Bibliographische Angaben zur Publikation
Mild traumatic brain injury from motor vehicle accidents: Factors associated with return to work
Ruffolo, C. F.; Friedland, J. F.; Dawson, D. R. [u. a.]
American Academy of Physical Medicine and Rehabilitation (AAPM&R)
Archives of Physical Medicine and Rehabilitation, 1999, Volume 80 (Number 4), Seite 392-398, Philadelphia, Pennsylvania: Saunders, ISSN: 0003-9993 (Print); 1532-821X (Online)
To describe return to work (RTW) for motor vehicle accident (MVA) survivors with mild traumatic brain injury (MTBI) and to examine relationships between RTW and injury severity, cognitive impairment, social interaction, discharge disposition, and sociodemographics.
Inception cohort assessed within 1 month of injury and at follow-up 6 to 9 months (mean = 7.4) after injury, for comparisons on outcome of RTW. SETTING: Tertiary care center in Toronto (time 1); at home for follow-up.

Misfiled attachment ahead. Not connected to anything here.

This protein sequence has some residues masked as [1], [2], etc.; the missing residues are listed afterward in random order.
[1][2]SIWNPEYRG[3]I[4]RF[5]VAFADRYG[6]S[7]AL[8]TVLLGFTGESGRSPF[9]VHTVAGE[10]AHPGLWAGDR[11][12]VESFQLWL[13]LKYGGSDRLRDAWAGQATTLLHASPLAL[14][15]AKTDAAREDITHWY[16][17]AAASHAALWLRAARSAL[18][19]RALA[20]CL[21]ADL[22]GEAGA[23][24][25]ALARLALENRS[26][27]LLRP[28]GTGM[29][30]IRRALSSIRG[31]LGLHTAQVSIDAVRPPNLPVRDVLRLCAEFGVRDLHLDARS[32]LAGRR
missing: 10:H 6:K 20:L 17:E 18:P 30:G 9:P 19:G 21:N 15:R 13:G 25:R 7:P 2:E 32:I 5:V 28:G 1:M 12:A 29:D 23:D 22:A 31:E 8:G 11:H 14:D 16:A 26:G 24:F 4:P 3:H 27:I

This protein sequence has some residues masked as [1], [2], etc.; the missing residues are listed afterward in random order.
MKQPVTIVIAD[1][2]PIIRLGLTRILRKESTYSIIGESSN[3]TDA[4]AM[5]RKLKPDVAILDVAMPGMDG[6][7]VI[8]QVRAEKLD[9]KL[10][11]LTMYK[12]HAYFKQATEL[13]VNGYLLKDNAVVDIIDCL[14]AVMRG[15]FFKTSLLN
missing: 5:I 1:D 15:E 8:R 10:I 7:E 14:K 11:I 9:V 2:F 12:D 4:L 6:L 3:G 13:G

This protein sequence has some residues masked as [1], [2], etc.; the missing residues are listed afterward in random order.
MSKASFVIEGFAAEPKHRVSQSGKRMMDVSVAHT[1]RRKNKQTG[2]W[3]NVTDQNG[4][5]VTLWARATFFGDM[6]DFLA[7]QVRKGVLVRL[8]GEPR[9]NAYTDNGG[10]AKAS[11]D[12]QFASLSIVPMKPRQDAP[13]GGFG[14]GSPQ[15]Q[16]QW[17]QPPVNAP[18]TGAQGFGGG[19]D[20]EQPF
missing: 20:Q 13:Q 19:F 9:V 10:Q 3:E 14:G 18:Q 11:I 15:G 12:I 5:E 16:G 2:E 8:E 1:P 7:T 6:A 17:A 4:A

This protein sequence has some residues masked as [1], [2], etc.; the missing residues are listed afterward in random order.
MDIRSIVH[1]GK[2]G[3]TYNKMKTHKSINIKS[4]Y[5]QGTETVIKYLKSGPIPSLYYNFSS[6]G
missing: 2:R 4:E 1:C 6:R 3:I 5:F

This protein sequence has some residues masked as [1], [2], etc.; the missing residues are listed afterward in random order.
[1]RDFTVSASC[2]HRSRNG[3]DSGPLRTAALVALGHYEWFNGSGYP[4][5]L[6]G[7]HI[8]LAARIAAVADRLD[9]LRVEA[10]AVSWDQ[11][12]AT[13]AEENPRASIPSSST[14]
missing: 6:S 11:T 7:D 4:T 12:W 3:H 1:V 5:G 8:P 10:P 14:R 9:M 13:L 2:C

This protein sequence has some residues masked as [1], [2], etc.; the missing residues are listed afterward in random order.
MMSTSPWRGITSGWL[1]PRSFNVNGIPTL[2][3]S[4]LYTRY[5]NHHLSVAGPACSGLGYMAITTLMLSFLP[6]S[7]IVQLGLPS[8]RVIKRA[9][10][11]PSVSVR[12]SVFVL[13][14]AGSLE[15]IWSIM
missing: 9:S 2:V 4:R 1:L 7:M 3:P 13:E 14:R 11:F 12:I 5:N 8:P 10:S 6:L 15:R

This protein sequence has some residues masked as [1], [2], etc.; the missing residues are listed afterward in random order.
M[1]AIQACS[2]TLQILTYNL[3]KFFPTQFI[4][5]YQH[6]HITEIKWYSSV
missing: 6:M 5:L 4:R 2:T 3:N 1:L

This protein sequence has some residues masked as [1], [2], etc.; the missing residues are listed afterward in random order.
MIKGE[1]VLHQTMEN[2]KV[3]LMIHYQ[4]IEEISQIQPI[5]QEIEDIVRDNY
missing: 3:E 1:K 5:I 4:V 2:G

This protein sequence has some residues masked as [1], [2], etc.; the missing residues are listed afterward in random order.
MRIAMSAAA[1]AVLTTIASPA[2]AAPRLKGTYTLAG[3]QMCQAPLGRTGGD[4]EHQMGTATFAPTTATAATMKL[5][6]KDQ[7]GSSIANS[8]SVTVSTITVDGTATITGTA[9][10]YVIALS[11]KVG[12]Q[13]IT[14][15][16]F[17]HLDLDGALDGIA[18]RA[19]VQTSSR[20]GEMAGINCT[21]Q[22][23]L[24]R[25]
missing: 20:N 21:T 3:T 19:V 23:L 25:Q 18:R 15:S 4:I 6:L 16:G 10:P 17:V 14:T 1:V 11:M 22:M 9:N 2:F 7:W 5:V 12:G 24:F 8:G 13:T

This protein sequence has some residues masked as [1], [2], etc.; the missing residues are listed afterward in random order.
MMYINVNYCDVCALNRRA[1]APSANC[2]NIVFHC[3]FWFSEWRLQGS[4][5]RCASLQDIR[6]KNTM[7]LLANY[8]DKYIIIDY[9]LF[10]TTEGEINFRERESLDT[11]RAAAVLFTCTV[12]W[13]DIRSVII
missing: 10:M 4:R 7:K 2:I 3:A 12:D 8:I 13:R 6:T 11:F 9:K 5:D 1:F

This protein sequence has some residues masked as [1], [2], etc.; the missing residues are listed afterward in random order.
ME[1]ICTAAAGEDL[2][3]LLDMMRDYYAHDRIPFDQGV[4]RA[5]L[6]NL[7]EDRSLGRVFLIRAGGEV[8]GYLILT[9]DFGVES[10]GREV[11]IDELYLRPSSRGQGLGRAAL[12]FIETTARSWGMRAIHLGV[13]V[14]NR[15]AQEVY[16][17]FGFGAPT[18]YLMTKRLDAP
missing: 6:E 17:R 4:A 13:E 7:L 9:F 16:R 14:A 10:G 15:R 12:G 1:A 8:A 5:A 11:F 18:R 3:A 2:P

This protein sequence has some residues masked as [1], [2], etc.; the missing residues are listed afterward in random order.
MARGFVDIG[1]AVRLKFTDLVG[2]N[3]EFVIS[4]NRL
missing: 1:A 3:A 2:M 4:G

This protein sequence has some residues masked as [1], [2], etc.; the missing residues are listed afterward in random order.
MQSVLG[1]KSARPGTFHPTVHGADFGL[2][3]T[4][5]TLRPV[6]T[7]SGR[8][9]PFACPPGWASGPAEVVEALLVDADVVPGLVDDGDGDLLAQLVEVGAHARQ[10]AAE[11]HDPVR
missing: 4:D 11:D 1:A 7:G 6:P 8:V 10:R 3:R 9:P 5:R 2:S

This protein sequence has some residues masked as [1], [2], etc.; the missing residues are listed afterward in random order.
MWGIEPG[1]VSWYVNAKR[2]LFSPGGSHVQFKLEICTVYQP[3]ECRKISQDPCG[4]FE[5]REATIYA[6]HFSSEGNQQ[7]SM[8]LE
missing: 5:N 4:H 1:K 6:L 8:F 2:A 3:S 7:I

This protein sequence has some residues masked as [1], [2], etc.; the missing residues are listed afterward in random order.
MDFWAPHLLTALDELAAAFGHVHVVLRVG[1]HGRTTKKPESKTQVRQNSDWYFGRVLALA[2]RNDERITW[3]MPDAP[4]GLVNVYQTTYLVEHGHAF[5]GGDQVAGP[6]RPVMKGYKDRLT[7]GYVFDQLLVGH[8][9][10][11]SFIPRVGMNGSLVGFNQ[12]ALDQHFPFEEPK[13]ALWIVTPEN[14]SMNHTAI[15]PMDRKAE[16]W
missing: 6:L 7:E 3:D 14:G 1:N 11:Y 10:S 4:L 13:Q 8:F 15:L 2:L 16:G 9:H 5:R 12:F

Fifty patients with MTBI resulting from MVA who were consecutively admitted during a 20-month period ending April 1994. Thirteen of 63 eligible patients refused consent or were lost to follow-up. Mean age was 31; 62% were men.
(1) patients had been working;
(2) they had no history of head injury, neurologic disease, or psychiatric illness requiring hospitalization; and
(3) they had no catastrophic impairment from accident.
Return to work (at premorbid or modified level).
Of the 42% who returned to work, 12% resumed their premorbid level of empl oyment and 30% returned to modified work. There were significant differences (p<.05) between the groups in level of social interaction, premorbid occupation, and discharge disposition. On one test of cognitive functioning the difference was at p = .06.
Social interaction, jobs with greater decision-making latitude, and discharge home were positively related to RTW for this population. Cognitive impairment within the first month was not a reliable indicator of RTW potential.
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Archives of Physical Medicine and Rehabilitation
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